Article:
Getting Ready for February!

“Unless commitment is made, there are only promises and hopes; but no plans.”
~ Peter F. Drucker

“We are made to persist.
that’s how we find out who we are.”
~ Tobias Wolff

 

Hello Lovelies!

February is nearly upon us, and I promised that I would support you in making the most of this year’s opportunities, so here’s a quick Heads Up about the month ahead, as well as a few suggestions for embracing all that February has to offer.

Card for the Month:

I’ve chosen a card for February for you, from the Osho Zen Tarot Deck.

The message of this card is all about action. You’re being asked to leap. To do the thing that scares you. And you’re being reminded to trust.

If we create plans, and then never put energy towards those plans, the plans will remain pictures in our heads. They’ll be wishes. Nothing more.

February is reminding us that to live the life we love, or to move towards that life, we need to actively seek that life. We need to set our course and deliberately and consciously move in that direction.

This is a month for helpful people, for new ideas, for finding the perfect course or book or teacher for yourself or your loved ones. It’s a great energy for making a start and for small steps that will gather momentum throughout the year.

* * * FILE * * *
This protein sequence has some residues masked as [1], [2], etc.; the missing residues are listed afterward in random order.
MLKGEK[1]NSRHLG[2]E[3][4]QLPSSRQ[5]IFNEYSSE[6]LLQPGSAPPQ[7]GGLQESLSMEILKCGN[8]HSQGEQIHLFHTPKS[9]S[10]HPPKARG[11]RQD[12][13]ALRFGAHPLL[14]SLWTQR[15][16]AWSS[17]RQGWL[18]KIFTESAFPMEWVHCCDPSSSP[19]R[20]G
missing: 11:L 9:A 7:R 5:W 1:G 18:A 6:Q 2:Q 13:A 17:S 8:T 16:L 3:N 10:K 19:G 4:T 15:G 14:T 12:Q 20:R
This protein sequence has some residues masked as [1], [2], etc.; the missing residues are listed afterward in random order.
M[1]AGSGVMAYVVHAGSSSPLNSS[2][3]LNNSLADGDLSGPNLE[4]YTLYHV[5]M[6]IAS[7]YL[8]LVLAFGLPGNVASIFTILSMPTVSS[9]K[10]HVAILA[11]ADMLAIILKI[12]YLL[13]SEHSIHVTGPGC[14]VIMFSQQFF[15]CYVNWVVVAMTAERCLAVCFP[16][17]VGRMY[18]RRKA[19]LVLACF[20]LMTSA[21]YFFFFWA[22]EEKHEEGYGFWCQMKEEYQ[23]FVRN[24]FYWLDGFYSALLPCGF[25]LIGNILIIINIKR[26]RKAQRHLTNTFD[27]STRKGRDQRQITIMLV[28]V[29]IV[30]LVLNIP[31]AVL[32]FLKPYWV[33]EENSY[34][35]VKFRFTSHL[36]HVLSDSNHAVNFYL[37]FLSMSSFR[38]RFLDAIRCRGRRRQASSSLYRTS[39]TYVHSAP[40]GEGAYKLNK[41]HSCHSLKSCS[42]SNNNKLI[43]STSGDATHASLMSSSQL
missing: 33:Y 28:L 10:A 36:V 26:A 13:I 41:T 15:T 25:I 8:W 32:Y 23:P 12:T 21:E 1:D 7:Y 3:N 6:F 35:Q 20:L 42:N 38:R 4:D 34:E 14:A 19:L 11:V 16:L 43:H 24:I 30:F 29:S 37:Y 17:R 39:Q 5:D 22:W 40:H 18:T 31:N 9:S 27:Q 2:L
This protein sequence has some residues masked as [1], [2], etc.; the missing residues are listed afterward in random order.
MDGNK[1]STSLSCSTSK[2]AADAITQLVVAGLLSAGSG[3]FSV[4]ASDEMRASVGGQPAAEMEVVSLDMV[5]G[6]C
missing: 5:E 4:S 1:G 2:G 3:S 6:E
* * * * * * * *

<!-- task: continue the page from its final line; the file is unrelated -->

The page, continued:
February is also a FANTASTIC month for writing and creating. If you’ve ever wanted to write a book, a blog, a course, a poem, a love letter, a journal, a thesis. If you’ve wanted to start a project, make a baby, knit a jumper, build that garden, then February is a grand month to begin, and then to build on those beginnings.

There is one other thing that February is reminding you to do…

You need to fill your tank. Do that by ensuring you get some good-quality rest and relaxation. And do some of the things you love – that nurture and inspire and support you.

Art by the very talented Tia Mushka